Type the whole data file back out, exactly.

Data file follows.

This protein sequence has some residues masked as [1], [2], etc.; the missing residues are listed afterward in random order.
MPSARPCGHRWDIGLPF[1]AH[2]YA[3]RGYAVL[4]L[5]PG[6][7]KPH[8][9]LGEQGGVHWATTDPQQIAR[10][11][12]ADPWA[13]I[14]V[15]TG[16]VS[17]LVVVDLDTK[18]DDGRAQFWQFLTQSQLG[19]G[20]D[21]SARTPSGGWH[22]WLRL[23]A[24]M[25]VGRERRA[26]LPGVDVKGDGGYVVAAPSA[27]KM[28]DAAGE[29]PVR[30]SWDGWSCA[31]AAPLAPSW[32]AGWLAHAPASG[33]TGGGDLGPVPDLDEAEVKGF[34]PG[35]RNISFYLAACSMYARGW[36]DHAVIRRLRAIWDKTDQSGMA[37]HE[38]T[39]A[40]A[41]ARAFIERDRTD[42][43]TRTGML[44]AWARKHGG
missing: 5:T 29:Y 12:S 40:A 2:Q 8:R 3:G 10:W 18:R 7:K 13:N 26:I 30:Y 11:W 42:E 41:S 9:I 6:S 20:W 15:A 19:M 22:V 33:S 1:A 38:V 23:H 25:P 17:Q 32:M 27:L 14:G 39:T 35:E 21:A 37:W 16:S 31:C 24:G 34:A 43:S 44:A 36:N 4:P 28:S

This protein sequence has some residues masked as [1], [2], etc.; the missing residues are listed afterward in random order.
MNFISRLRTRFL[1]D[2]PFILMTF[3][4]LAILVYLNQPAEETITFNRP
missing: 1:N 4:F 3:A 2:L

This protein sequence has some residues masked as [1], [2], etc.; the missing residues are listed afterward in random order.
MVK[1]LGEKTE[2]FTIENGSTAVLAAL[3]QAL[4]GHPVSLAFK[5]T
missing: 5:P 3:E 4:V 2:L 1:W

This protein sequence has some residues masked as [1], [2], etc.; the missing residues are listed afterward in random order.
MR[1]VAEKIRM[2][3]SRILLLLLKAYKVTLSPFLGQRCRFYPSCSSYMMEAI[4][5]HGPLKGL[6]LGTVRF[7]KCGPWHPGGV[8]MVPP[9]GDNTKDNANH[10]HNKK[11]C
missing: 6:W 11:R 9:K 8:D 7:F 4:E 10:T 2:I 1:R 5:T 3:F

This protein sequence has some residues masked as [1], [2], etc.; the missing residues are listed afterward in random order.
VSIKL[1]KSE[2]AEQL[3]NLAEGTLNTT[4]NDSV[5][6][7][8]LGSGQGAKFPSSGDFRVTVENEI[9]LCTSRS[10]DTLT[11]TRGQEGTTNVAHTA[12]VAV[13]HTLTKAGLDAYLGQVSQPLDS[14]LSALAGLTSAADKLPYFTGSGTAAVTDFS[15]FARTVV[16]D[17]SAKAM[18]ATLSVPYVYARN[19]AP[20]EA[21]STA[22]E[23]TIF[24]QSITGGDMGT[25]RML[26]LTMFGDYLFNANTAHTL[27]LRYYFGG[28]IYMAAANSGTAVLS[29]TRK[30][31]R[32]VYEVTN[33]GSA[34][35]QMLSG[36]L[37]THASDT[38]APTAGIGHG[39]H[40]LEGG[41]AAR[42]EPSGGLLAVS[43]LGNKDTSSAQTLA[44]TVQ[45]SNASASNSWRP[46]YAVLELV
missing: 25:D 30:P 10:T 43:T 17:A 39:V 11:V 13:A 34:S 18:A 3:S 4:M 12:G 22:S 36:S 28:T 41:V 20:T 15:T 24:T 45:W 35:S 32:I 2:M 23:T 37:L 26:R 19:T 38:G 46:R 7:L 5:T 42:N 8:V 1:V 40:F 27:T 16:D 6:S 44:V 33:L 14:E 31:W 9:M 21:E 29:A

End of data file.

This protein sequence has some residues masked as [1], [2], etc.; the missing residues are listed afterward in random order.
MPSARPCGHRWDIGLPF[1]AH[2]YA[3]RGYAVL[4]L[5]PG[6][7]KPH[8][9]LGEQGGVHWATTDPQQIAR[10][11][12]ADPWA[13]I[14]V[15]TG[16]VS[17]LVVVDLDTK[18]DDGRAQFWQFLTQSQLG[19]G[20]D[21]SARTPSGGWH[22]WLRL[23]A[24]M[25]VGRERRA[26]LPGVDVKGDGGYVVAAPSA[27]KM[28]DAAGE[29]PVR[30]SWDGWSCA[31]AAPLAPSW[32]AGWLAHAPASG[33]TGGGDLGPVPDLDEAEVKGF[34]PG[35]RNISFYLAACSMYARGW[36]DHAVIRRLRAIWDKTDQSGMA[37]HE[38]T[39]A[40]A[41]ARAFIERDRTD[42][43]TRTGML[44]AWARKHGG
missing: 5:T 29:Y 12:S 40:A 2:Q 8:R 3:G 10:W 18:R 7:K 13:N 26:I 30:Y 11:W 42:E 41:S 9:I 6:S 20:W 15:A 19:M 22:V 33:S 1:A 38:V 23:H 25:P 17:Q 32:M 27:L 14:G 39:T 35:E 21:A 37:W 16:S 31:C 24:G 34:A 43:S 44:A 36:N 4:P 28:S

This protein sequence has some residues masked as [1], [2], etc.; the missing residues are listed afterward in random order.
MNFISRLRTRFL[1]D[2]PFILMTF[3][4]LAILVYLNQPAEETITFNRP
missing: 1:N 4:F 3:A 2:L

This protein sequence has some residues masked as [1], [2], etc.; the missing residues are listed afterward in random order.
MVK[1]LGEKTE[2]FTIENGSTAVLAAL[3]QAL[4]GHPVSLAFK[5]T
missing: 5:P 3:E 4:V 2:L 1:W

This protein sequence has some residues masked as [1], [2], etc.; the missing residues are listed afterward in random order.
MR[1]VAEKIRM[2][3]SRILLLLLKAYKVTLSPFLGQRCRFYPSCSSYMMEAI[4][5]HGPLKGL[6]LGTVRF[7]KCGPWHPGGV[8]MVPP[9]GDNTKDNANH[10]HNKK[11]C
missing: 6:W 11:R 9:K 8:D 7:F 4:E 10:T 2:I 1:R 5:T 3:F

This protein sequence has some residues masked as [1], [2], etc.; the missing residues are listed afterward in random order.
VSIKL[1]KSE[2]AEQL[3]NLAEGTLNTT[4]NDSV[5][6][7][8]LGSGQGAKFPSSGDFRVTVENEI[9]LCTSRS[10]DTLT[11]TRGQEGTTNVAHTA[12]VAV[13]HTLTKAGLDAYLGQVSQPLDS[14]LSALAGLTSAADKLPYFTGSGTAAVTDFS[15]FARTVV[16]D[17]SAKAM[18]ATLSVPYVYARN[19]AP[20]EA[21]STA[22]E[23]TIF[24]QSITGGDMGT[25]RML[26]LTMFGDYLFNANTAHTL[27]LRYYFGG[28]IYMAAANSGTAVLS[29]TRK[30][31]R[32]VYEVTN[33]GSA[34][35]QMLSG[36]L[37]THASDT[38]APTAGIGHG[39]H[40]LEGG[41]AAR[42]EPSGGLLAVS[43]LGNKDTSSAQTLA[44]TVQ[45]SNASASNSWRP[46]YAVLELV
missing: 25:D 30:P 10:T 43:T 17:A 39:V 11:V 13:A 34:S 18:A 3:S 4:M 12:G 22:S 36:S 28:T 41:V 20:T 15:T 24:T 45:W 35:S 32:I 2:M 23:T 37:L 26:R 19:T 38:G 46:R 7:L 5:T 42:N 8:V 1:V 40:F 27:T 16:D 6:S 44:V 33:L 14:E 31:W 9:M 21:E 29:A